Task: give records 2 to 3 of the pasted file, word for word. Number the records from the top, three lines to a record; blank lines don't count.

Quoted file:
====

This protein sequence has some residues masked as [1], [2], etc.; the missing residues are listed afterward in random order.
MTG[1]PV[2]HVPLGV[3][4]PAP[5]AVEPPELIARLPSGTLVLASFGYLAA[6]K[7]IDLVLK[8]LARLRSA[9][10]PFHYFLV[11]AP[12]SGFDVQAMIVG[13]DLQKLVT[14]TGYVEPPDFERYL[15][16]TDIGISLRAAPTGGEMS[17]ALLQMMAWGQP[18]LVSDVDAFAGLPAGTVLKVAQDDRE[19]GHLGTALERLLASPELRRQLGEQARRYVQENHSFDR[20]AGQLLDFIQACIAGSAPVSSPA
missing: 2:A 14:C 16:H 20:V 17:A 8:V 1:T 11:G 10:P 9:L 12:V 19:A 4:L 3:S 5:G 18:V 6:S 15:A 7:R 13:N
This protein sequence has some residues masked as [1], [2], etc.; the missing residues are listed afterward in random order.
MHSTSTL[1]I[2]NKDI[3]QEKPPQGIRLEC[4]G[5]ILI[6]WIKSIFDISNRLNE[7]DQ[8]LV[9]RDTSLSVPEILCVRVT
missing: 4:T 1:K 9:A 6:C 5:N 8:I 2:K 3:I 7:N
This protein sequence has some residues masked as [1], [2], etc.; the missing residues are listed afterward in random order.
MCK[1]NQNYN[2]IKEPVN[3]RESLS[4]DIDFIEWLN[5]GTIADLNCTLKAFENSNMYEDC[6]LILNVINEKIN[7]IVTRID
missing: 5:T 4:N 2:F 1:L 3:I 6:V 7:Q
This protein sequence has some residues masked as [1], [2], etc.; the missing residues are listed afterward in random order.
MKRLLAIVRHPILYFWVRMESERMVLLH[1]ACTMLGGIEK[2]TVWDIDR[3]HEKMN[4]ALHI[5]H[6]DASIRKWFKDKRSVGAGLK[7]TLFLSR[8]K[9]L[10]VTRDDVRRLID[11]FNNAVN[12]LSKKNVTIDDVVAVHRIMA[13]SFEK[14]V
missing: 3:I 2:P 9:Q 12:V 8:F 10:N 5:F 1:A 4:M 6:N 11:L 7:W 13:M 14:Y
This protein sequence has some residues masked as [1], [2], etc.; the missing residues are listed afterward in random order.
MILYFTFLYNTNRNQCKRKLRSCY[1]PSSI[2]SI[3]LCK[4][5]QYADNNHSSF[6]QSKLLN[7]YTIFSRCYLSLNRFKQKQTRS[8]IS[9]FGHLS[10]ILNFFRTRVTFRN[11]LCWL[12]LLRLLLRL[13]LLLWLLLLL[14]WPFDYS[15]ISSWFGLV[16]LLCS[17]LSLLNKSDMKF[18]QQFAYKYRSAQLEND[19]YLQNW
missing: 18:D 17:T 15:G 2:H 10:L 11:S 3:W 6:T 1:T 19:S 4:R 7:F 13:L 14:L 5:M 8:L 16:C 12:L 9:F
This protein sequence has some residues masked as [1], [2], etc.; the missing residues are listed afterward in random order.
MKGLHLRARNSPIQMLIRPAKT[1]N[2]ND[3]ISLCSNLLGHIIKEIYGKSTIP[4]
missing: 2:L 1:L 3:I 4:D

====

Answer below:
This protein sequence has some residues masked as [1], [2], etc.; the missing residues are listed afterward in random order.
MHSTSTL[1]I[2]NKDI[3]QEKPPQGIRLEC[4]G[5]ILI[6]WIKSIFDISNRLNE[7]DQ[8]LV[9]RDTSLSVPEILCVRVT
missing: 4:T 1:K 9:A 6:C 5:N 8:I 2:K 3:I 7:N
This protein sequence has some residues masked as [1], [2], etc.; the missing residues are listed afterward in random order.
MCK[1]NQNYN[2]IKEPVN[3]RESLS[4]DIDFIEWLN[5]GTIADLNCTLKAFENSNMYEDC[6]LILNVINEKIN[7]IVTRID
missing: 5:T 4:N 2:F 1:L 3:I 6:V 7:Q